Innu author, composer and singer Florent Vollant was born in Labrador in 1959 and grew up on a reserve named Maliotenam, east of Sept-Îles. He began his musical career in the middle of the 80s and helped to create the Festival Innu Nikamu, which, since its founding, has brought together many musicians and singers from various Amerindian nations.
When Florent Vollant joined forces with Claude McKenzie, another young Innu, the duo Kashtin was born. From 1989 to 1995, the group recorded Kashtin, Innu and Akua Tuta, three albums which earned them four Félix awards and the chance to perform not only in Quebec and across Canada, but in France, Belgium, South Korean, the United States, Bolivia and the list goes on. The duo wrote and recorded the sound track for Arthur Lamothe’s film Le Silence des fusils/Silencing the Guns and were the first indigenous group from Quebec to be recognized internationally.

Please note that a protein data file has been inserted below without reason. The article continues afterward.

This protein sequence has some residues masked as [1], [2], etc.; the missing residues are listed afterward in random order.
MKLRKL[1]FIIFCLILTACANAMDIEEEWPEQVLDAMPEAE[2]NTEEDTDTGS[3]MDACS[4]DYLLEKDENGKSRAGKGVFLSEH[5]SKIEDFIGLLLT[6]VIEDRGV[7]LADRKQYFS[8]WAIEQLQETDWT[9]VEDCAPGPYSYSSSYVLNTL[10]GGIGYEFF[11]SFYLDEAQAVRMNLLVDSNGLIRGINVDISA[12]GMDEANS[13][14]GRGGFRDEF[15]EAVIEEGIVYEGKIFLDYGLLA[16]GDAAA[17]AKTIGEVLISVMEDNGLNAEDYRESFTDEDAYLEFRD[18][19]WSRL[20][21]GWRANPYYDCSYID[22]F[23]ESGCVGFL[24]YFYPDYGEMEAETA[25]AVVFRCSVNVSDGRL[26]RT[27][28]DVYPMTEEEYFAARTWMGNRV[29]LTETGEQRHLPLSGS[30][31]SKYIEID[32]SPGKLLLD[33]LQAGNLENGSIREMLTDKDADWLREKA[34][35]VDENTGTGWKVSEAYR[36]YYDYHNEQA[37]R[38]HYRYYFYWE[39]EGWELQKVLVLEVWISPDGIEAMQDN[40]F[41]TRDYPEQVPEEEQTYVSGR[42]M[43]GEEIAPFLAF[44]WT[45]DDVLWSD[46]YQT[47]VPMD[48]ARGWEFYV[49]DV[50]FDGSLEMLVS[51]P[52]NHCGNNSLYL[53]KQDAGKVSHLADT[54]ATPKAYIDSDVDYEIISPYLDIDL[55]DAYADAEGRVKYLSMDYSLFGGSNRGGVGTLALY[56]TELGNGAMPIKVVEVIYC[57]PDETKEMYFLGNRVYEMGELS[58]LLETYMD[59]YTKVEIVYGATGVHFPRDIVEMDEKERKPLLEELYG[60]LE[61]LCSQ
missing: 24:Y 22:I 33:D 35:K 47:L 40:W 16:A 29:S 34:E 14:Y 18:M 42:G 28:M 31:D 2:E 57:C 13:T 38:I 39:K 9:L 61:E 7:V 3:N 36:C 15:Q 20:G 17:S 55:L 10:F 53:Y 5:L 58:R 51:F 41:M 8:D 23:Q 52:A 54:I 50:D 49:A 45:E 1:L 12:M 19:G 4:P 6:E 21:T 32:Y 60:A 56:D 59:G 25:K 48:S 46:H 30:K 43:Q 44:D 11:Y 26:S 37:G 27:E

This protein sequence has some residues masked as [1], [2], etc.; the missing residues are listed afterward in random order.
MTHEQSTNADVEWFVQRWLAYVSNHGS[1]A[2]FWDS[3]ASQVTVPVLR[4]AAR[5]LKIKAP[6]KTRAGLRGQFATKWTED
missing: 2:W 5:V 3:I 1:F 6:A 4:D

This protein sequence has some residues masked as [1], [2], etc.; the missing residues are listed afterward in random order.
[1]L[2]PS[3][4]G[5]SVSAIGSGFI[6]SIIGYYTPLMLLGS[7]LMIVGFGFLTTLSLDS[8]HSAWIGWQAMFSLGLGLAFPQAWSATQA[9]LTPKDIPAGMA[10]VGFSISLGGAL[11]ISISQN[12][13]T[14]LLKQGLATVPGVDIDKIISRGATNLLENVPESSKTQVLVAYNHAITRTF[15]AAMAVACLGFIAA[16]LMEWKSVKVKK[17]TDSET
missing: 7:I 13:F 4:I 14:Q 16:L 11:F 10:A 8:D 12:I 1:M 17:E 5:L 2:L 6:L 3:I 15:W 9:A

Ardent defender of Quebec’s nature and rivers, Florent Vollant received the title of Artiste pour la Paix in 1994. Spokesperson for the First Nations Garden (Jardin botanique de Montréal), he took part in La Grande Paix, the grandiose closing concert of the 2001
FrancoFolies de Montréal. As well as collaborating on the albums of Richard Séguin, Robbie Robertson, Marc Déry and Zachary Richard, Florent Vollant remains a constant presence in his community in Maliotenam. He initiated a project close to his heart: the Studio Makusham, both a professional recording studio and a training centre for young native musicians.
Spring 2015 marks the release of his fourth solo album, entirely created at the Studio Makusham in Maliotenam: Puamuna. Meaning
“dream” in the Innu langue, Florent Vollant returns to the very source of traditional Innu singing, where everything is born, that is to
say in dreams.